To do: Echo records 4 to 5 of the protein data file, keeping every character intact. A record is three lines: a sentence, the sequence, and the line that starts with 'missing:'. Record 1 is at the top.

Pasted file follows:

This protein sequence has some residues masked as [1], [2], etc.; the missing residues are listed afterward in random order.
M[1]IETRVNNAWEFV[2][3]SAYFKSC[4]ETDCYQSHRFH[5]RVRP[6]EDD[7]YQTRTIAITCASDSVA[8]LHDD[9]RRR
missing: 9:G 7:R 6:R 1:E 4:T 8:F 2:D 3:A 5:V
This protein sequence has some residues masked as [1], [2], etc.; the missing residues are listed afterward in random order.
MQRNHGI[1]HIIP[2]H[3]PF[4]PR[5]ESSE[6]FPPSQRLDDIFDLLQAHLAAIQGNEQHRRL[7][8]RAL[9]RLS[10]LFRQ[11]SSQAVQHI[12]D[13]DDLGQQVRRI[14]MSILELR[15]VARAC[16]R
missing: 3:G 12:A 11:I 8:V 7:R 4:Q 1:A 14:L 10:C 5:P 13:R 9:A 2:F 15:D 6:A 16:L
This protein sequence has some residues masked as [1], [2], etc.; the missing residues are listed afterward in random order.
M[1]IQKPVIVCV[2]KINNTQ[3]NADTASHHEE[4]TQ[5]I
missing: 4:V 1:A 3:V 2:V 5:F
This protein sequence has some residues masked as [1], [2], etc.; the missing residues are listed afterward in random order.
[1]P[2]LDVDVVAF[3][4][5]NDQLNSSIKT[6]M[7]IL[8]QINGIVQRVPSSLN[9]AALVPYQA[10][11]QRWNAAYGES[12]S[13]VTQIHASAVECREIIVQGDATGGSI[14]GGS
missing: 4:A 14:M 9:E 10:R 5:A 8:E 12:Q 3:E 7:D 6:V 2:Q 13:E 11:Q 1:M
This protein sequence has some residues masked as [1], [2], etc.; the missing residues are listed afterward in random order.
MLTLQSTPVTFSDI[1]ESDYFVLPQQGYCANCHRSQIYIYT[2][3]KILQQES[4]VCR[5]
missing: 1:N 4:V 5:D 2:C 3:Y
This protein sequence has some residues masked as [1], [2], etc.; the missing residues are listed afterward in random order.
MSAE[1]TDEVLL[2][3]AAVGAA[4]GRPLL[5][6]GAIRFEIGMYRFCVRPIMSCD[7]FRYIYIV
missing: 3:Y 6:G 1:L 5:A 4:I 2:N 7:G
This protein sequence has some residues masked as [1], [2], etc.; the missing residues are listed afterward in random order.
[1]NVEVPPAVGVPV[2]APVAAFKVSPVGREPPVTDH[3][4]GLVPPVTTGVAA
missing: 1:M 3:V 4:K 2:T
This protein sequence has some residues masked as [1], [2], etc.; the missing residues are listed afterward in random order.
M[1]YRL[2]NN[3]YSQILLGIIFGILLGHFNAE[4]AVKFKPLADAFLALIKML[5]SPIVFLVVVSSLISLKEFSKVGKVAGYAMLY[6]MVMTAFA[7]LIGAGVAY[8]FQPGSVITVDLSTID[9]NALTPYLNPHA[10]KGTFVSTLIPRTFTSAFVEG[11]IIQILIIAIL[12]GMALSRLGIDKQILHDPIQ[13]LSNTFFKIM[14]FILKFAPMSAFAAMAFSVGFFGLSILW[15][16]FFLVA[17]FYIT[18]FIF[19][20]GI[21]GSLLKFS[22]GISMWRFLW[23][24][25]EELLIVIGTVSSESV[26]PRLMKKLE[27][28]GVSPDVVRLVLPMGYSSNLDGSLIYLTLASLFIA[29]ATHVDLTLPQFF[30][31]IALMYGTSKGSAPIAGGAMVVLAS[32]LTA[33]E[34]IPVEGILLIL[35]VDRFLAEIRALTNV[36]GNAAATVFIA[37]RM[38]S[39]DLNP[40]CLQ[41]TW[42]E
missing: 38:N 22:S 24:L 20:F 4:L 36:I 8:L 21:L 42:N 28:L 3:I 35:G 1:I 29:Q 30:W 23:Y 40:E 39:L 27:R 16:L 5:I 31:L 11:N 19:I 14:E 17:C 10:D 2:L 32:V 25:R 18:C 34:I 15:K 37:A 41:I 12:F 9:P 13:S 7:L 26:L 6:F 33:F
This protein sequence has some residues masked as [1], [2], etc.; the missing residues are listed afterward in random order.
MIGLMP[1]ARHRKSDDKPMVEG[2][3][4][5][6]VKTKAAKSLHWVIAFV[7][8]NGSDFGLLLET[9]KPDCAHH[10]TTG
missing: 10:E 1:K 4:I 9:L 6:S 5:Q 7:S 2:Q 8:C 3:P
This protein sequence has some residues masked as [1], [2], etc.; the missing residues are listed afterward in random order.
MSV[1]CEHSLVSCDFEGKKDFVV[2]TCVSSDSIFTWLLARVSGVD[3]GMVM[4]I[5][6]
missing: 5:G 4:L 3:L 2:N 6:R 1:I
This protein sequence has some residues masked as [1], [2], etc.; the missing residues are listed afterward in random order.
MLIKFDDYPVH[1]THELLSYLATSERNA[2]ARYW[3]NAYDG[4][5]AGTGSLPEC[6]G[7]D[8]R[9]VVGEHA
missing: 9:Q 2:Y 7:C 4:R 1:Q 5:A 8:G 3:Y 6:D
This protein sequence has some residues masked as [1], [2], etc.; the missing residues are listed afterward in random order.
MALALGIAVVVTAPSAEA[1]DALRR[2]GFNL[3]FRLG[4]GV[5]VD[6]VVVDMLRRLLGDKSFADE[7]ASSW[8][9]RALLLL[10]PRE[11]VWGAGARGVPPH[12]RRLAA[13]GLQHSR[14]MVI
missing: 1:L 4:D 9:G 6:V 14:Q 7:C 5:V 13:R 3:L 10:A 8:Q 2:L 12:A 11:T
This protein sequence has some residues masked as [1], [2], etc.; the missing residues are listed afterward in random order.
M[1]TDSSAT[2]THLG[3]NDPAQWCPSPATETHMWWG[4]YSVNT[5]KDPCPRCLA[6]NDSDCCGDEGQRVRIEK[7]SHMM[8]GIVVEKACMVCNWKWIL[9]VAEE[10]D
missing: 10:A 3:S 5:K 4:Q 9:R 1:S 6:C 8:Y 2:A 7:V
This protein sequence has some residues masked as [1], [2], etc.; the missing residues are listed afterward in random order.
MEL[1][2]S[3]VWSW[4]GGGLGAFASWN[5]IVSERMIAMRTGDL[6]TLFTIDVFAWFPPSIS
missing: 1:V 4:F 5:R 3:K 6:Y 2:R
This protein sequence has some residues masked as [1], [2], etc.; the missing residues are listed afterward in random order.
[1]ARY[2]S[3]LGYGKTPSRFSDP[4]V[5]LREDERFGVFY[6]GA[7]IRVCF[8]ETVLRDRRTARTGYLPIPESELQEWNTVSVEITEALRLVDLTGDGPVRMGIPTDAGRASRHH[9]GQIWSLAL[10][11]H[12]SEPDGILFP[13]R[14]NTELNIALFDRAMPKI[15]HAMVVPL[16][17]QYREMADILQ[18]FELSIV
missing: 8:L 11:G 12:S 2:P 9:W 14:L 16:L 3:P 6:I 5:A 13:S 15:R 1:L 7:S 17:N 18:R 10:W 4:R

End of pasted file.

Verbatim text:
This protein sequence has some residues masked as [1], [2], etc.; the missing residues are listed afterward in random order.
[1]P[2]LDVDVVAF[3][4][5]NDQLNSSIKT[6]M[7]IL[8]QINGIVQRVPSSLN[9]AALVPYQA[10][11]QRWNAAYGES[12]S[13]VTQIHASAVECREIIVQGDATGGSI[14]GGS
missing: 4:A 14:M 9:E 10:R 5:A 8:E 12:Q 3:E 7:D 6:V 2:Q 13:E 11:Q 1:M
This protein sequence has some residues masked as [1], [2], etc.; the missing residues are listed afterward in random order.
MLTLQSTPVTFSDI[1]ESDYFVLPQQGYCANCHRSQIYIYT[2][3]KILQQES[4]VCR[5]
missing: 1:N 4:V 5:D 2:C 3:Y